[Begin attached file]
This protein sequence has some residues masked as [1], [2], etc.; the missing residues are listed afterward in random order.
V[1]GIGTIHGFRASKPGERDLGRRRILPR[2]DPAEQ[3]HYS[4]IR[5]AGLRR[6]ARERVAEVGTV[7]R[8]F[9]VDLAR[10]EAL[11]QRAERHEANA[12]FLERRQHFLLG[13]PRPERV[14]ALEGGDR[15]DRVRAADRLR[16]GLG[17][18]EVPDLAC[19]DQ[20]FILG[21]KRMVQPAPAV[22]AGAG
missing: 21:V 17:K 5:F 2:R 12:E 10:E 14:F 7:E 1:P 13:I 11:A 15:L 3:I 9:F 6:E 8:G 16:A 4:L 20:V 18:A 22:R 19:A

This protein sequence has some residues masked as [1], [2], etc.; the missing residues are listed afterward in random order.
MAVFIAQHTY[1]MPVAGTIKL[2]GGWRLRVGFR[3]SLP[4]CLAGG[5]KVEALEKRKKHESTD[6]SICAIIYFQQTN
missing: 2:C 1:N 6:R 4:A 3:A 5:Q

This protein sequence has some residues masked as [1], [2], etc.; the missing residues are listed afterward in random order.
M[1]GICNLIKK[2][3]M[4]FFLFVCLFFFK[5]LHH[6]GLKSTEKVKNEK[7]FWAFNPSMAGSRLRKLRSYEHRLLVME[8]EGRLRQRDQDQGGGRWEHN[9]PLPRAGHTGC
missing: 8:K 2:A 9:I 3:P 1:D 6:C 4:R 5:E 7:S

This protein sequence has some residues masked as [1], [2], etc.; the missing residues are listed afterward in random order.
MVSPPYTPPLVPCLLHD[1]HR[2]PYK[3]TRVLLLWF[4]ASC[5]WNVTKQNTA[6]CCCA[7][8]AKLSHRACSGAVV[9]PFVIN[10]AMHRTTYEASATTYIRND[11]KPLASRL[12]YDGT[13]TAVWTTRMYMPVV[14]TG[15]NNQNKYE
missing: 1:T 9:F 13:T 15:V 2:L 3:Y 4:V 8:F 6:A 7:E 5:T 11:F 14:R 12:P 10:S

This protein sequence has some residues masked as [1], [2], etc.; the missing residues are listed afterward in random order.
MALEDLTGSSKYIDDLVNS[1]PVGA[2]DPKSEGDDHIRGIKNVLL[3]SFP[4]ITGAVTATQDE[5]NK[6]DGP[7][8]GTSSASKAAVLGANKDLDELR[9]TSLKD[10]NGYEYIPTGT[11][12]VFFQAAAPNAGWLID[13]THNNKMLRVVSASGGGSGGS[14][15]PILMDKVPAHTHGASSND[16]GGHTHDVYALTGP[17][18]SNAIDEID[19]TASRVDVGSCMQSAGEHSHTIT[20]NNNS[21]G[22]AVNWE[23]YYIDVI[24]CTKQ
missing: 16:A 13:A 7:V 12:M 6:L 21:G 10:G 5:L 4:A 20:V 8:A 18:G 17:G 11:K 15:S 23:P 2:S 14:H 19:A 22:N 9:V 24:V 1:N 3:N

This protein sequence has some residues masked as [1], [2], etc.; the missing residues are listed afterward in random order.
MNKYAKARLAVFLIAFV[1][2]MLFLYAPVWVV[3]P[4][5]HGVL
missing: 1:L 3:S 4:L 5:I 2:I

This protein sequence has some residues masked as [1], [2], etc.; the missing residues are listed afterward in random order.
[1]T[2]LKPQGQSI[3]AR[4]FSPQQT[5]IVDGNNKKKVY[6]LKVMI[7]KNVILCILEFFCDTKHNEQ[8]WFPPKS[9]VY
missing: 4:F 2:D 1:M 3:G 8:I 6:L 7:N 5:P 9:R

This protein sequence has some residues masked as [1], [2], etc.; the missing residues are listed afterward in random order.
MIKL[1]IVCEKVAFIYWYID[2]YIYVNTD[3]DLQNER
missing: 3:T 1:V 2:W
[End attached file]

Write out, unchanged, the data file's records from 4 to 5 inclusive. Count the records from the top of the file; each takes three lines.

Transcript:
This protein sequence has some residues masked as [1], [2], etc.; the missing residues are listed afterward in random order.
MVSPPYTPPLVPCLLHD[1]HR[2]PYK[3]TRVLLLWF[4]ASC[5]WNVTKQNTA[6]CCCA[7][8]AKLSHRACSGAVV[9]PFVIN[10]AMHRTTYEASATTYIRND[11]KPLASRL[12]YDGT[13]TAVWTTRMYMPVV[14]TG[15]NNQNKYE
missing: 1:T 9:F 13:T 15:V 2:L 3:Y 4:V 8:F 6:A 7:E 5:T 11:F 14:R 12:P 10:S

This protein sequence has some residues masked as [1], [2], etc.; the missing residues are listed afterward in random order.
MALEDLTGSSKYIDDLVNS[1]PVGA[2]DPKSEGDDHIRGIKNVLL[3]SFP[4]ITGAVTATQDE[5]NK[6]DGP[7][8]GTSSASKAAVLGANKDLDELR[9]TSLKD[10]NGYEYIPTGT[11][12]VFFQAAAPNAGWLID[13]THNNKMLRVVSASGGGSGGS[14][15]PILMDKVPAHTHGASSND[16]GGHTHDVYALTGP[17][18]SNAIDEID[19]TASRVDVGSCMQSAGEHSHTIT[20]NNNS[21]G[22]AVNWE[23]YYIDVI[24]CTKQ
missing: 16:A 13:A 7:V 12:M 6:L 21:G 10:G 5:L 4:A 20:V 8:A 18:G 17:G 11:K 15:S 23:P 2:S 14:H 19:A 22:N 9:V 24:V 1:N 3:N